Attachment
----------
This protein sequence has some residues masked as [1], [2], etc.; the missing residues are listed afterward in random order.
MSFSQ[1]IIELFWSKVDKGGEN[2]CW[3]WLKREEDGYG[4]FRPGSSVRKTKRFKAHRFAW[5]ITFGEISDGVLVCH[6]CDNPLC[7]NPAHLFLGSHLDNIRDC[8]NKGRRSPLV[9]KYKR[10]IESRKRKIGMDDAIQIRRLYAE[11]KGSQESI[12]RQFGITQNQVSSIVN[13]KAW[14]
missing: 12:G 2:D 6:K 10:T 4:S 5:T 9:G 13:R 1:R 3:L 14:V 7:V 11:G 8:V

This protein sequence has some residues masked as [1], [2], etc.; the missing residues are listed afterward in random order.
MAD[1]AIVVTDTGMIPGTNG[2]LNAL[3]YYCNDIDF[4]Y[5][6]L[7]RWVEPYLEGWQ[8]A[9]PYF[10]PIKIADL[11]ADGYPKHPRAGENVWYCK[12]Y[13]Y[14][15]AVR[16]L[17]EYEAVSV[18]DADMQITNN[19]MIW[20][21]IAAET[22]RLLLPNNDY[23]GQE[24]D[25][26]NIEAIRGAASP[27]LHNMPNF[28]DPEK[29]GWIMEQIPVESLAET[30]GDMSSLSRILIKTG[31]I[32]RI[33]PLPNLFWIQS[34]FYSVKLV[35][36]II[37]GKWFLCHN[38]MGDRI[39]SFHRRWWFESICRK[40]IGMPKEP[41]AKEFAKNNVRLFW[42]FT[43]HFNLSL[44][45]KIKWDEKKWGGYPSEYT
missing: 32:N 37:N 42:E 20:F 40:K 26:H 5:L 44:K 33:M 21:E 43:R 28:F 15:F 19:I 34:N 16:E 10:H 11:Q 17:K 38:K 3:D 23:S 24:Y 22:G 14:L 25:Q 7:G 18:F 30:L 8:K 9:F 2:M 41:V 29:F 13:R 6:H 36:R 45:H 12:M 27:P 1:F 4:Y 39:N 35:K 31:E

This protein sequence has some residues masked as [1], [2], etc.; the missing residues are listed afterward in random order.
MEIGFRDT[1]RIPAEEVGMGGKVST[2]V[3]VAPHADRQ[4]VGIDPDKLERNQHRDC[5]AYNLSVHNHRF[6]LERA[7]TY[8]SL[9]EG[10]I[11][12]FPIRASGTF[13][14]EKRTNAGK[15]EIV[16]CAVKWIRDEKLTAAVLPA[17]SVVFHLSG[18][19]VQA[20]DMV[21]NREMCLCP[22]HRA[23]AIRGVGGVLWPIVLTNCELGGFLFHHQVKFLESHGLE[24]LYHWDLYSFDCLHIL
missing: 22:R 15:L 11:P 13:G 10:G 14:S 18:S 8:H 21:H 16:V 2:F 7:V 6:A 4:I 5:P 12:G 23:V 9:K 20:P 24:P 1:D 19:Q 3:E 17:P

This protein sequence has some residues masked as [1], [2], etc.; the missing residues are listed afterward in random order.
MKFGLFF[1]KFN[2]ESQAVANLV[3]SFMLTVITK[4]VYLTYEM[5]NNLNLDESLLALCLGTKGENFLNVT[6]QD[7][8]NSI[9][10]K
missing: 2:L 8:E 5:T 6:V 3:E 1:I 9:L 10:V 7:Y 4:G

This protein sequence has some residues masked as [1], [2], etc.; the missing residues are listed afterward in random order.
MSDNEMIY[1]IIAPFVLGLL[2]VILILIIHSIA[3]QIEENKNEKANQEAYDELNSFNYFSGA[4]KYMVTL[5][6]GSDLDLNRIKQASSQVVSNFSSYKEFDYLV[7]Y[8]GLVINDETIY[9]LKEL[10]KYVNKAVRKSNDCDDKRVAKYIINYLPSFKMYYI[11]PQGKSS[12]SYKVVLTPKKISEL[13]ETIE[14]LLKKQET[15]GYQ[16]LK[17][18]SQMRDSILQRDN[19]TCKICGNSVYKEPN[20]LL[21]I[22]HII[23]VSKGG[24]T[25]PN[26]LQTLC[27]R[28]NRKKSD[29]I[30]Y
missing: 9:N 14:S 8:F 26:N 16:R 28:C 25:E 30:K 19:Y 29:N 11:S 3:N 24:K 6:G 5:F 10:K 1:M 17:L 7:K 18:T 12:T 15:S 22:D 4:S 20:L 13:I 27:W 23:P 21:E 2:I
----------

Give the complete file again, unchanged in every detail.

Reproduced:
This protein sequence has some residues masked as [1], [2], etc.; the missing residues are listed afterward in random order.
MSFSQ[1]IIELFWSKVDKGGEN[2]CW[3]WLKREEDGYG[4]FRPGSSVRKTKRFKAHRFAW[5]ITFGEISDGVLVCH[6]CDNPLC[7]NPAHLFLGSHLDNIRDC[8]NKGRRSPLV[9]KYKR[10]IESRKRKIGMDDAIQIRRLYAE[11]KGSQESI[12]RQFGITQNQVSSIVN[13]KAW[14]
missing: 12:G 2:D 6:K 10:T 4:S 5:T 9:G 13:R 1:R 3:L 14:V 7:V 11:G 8:V

This protein sequence has some residues masked as [1], [2], etc.; the missing residues are listed afterward in random order.
MAD[1]AIVVTDTGMIPGTNG[2]LNAL[3]YYCNDIDF[4]Y[5][6]L[7]RWVEPYLEGWQ[8]A[9]PYF[10]PIKIADL[11]ADGYPKHPRAGENVWYCK[12]Y[13]Y[14][15]AVR[16]L[17]EYEAVSV[18]DADMQITNN[19]MIW[20][21]IAAET[22]RLLLPNNDY[23]GQE[24]D[25][26]NIEAIRGAASP[27]LHNMPNF[28]DPEK[29]GWIMEQIPVESLAET[30]GDMSSLSRILIKTG[31]I[32]RI[33]PLPNLFWIQS[34]FYSVKLV[35][36]II[37]GKWFLCHN[38]MGDRI[39]SFHRRWWFESICRK[40]IGMPKEP[41]AKEFAKNNVRLFW[42]FT[43]HFNLSL[44][45]KIKWDEKKWGGYPSEYT
missing: 32:N 37:N 42:E 20:F 40:K 26:H 5:L 44:K 33:M 21:E 43:R 28:F 15:F 19:I 34:N 16:E 10:H 11:Q 17:K 38:K 3:D 23:S 24:Y 22:G 14:L 25:Q 7:G 18:F 30:L 8:K 9:F 2:M 41:V 29:F 13:R 6:H 36:R 45:H 12:M 27:P 1:F 4:Y 39:N 35:K 31:E

This protein sequence has some residues masked as [1], [2], etc.; the missing residues are listed afterward in random order.
MEIGFRDT[1]RIPAEEVGMGGKVST[2]V[3]VAPHADRQ[4]VGIDPDKLERNQHRDC[5]AYNLSVHNHRF[6]LERA[7]TY[8]SL[9]EG[10]I[11][12]FPIRASGTF[13][14]EKRTNAGK[15]EIV[16]CAVKWIRDEKLTAAVLPA[17]SVVFHLSG[18][19]VQA[20]DMV[21]NREMCLCP[22]HRA[23]AIRGVGGVLWPIVLTNCELGGFLFHHQVKFLESHGLE[24]LYHWDLYSFDCLHIL
missing: 22:R 15:L 11:P 13:G 10:G 14:S 18:S 8:H 21:H 16:V 2:F 7:V 6:A 4:I 5:P 12:G 23:V 9:K 20:P 24:P 1:D 19:Q 3:E 17:P

This protein sequence has some residues masked as [1], [2], etc.; the missing residues are listed afterward in random order.
MKFGLFF[1]KFN[2]ESQAVANLV[3]SFMLTVITK[4]VYLTYEM[5]NNLNLDESLLALCLGTKGENFLNVT[6]QD[7][8]NSI[9][10]K
missing: 2:L 8:E 5:T 6:V 3:E 1:I 9:L 10:V 7:Y 4:G

This protein sequence has some residues masked as [1], [2], etc.; the missing residues are listed afterward in random order.
MSDNEMIY[1]IIAPFVLGLL[2]VILILIIHSIA[3]QIEENKNEKANQEAYDELNSFNYFSGA[4]KYMVTL[5][6]GSDLDLNRIKQASSQVVSNFSSYKEFDYLV[7]Y[8]GLVINDETIY[9]LKEL[10]KYVNKAVRKSNDCDDKRVAKYIINYLPSFKMYYI[11]PQGKSS[12]SYKVVLTPKKISEL[13]ETIE[14]LLKKQET[15]GYQ[16]LK[17][18]SQMRDSILQRDN[19]TCKICGNSVYKEPN[20]LL[21]I[22]HII[23]VSKGG[24]T[25]PN[26]LQTLC[27]R[28]NRKKSD[29]I[30]Y
missing: 9:N 14:S 8:F 26:N 16:R 28:C 25:E 30:K 19:Y 29:N 11:S 3:N 24:K 6:G 5:F 10:K 1:M 17:L 7:K 18:T 12:T 15:S 22:D 4:S 20:L 13:I 27:W 23:P 21:E 2:I